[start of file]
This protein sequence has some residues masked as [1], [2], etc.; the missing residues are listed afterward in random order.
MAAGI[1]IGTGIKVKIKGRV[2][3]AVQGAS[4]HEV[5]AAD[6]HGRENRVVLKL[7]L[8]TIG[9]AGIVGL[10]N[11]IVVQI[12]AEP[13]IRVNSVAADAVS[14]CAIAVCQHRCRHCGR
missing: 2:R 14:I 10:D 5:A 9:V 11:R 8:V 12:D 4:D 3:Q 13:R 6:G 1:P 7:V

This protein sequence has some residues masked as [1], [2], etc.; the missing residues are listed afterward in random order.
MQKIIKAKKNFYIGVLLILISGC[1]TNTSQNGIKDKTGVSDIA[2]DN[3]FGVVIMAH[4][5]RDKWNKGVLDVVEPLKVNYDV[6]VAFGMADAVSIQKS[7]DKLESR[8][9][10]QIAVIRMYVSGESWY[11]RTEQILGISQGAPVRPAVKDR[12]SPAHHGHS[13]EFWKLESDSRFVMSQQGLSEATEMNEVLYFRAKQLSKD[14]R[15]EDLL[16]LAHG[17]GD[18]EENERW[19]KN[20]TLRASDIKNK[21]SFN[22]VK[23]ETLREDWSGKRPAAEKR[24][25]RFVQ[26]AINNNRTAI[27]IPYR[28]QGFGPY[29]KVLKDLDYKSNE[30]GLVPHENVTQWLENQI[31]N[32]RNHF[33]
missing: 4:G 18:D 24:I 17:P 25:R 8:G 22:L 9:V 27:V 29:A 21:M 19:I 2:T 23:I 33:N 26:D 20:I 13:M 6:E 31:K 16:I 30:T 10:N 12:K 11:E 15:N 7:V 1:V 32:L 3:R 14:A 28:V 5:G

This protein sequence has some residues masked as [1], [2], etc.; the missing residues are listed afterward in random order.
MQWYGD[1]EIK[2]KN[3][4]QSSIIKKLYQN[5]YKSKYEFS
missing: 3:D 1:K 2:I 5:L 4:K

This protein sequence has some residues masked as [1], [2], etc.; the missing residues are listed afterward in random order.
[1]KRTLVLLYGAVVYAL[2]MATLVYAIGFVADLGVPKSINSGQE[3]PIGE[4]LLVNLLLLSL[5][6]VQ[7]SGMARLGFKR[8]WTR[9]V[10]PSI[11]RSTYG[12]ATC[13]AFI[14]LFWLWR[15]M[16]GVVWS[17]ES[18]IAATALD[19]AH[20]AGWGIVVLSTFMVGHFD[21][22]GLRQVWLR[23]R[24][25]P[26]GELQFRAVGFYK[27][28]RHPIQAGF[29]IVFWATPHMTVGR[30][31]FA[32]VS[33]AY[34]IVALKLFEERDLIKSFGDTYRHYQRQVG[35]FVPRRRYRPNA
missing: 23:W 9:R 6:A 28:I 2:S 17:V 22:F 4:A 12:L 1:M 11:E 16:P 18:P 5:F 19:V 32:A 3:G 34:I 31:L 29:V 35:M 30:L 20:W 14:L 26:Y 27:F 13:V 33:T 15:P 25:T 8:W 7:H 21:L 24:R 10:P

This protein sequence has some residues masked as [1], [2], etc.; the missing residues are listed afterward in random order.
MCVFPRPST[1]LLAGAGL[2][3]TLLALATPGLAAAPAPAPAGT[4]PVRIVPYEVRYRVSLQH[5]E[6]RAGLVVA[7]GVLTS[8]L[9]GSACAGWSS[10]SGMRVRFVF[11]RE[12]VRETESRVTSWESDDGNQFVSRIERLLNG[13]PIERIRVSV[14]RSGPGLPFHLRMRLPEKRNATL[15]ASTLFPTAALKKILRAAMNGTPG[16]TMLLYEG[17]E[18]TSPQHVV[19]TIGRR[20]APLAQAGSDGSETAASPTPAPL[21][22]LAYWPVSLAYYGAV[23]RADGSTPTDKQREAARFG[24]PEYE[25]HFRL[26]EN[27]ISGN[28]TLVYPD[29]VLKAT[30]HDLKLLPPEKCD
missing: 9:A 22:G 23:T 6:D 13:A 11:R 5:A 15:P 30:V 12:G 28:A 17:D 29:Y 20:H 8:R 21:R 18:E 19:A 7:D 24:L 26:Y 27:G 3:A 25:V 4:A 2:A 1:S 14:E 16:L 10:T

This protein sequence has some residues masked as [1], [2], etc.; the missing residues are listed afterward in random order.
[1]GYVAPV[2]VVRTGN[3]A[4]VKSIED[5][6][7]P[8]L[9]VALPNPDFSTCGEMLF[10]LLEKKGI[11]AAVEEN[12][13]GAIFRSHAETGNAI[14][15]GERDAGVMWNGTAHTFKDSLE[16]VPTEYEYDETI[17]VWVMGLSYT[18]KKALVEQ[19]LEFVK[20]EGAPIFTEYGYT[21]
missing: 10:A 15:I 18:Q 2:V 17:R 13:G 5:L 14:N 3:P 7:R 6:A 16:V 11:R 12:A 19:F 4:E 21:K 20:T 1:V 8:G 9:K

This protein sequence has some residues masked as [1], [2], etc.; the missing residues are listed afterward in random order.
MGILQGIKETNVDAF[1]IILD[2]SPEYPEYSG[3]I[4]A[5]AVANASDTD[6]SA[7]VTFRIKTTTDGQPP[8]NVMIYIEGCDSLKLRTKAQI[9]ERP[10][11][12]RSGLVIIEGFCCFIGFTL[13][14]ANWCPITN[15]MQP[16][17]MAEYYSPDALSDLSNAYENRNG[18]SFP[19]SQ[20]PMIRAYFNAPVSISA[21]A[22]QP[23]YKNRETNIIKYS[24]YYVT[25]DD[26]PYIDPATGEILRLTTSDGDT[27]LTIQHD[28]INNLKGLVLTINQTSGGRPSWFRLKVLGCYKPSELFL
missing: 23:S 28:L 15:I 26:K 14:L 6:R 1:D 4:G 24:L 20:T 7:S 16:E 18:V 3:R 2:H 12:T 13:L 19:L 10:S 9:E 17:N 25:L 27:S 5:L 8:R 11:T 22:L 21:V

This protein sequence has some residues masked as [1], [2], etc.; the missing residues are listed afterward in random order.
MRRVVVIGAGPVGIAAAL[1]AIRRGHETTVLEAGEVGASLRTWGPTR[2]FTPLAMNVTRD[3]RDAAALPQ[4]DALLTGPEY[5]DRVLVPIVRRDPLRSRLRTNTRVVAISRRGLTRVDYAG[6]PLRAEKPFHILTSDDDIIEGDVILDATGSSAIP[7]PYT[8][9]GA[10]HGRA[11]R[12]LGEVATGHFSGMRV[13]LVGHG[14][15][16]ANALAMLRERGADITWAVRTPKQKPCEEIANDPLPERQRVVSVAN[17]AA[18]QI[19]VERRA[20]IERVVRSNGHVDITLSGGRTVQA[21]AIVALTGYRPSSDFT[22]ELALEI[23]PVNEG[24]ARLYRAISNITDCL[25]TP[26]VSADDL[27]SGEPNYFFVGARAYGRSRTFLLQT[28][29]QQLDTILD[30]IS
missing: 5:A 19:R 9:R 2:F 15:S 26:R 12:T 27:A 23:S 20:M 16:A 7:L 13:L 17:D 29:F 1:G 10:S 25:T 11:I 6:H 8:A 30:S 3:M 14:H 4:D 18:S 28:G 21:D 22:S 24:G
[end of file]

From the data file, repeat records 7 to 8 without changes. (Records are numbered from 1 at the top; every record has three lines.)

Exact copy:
This protein sequence has some residues masked as [1], [2], etc.; the missing residues are listed afterward in random order.
MGILQGIKETNVDAF[1]IILD[2]SPEYPEYSG[3]I[4]A[5]AVANASDTD[6]SA[7]VTFRIKTTTDGQPP[8]NVMIYIEGCDSLKLRTKAQI[9]ERP[10][11][12]RSGLVIIEGFCCFIGFTL[13][14]ANWCPITN[15]MQP[16][17]MAEYYSPDALSDLSNAYENRNG[18]SFP[19]SQ[20]PMIRAYFNAPVSISA[21]A[22]QP[23]YKNRETNIIKYS[24]YYVT[25]DD[26]PYIDPATGEILRLTTSDGDT[27]LTIQHD[28]INNLKGLVLTINQTSGGRPSWFRLKVLGCYKPSELFL
missing: 23:S 28:L 15:I 26:K 14:L 6:R 1:D 4:G 24:L 20:T 7:S 16:E 18:V 3:R 2:H 12:T 13:L 19:L 10:S 9:E 17:N 25:L 27:S 5:L 8:R 11:T 22:L 21:V

This protein sequence has some residues masked as [1], [2], etc.; the missing residues are listed afterward in random order.
MRRVVVIGAGPVGIAAAL[1]AIRRGHETTVLEAGEVGASLRTWGPTR[2]FTPLAMNVTRD[3]RDAAALPQ[4]DALLTGPEY[5]DRVLVPIVRRDPLRSRLRTNTRVVAISRRGLTRVDYAG[6]PLRAEKPFHILTSDDDIIEGDVILDATGSSAIP[7]PYT[8][9]GA[10]HGRA[11]R[12]LGEVATGHFSGMRV[13]LVGHG[14][15][16]ANALAMLRERGADITWAVRTPKQKPCEEIANDPLPERQRVVSVAN[17]AA[18]QI[19]VERRA[20]IERVVRSNGHVDITLSGGRTVQA[21]AIVALTGYRPSSDFT[22]ELALEI[23]PVNEG[24]ARLYRAISNITDCL[25]TP[26]VSADDL[27]SGEPNYFFVGARAYGRSRTFLLQT[28][29]QQLDTILD[30]IS
missing: 5:A 19:R 9:R 2:F 15:S 26:R 12:T 27:A 23:S 20:M 16:A 7:L 13:L 17:D 29:F 1:G 10:S 25:T 11:I 6:H 8:A 30:S 3:M 14:H 4:D 18:S 28:G 21:D 22:S 24:G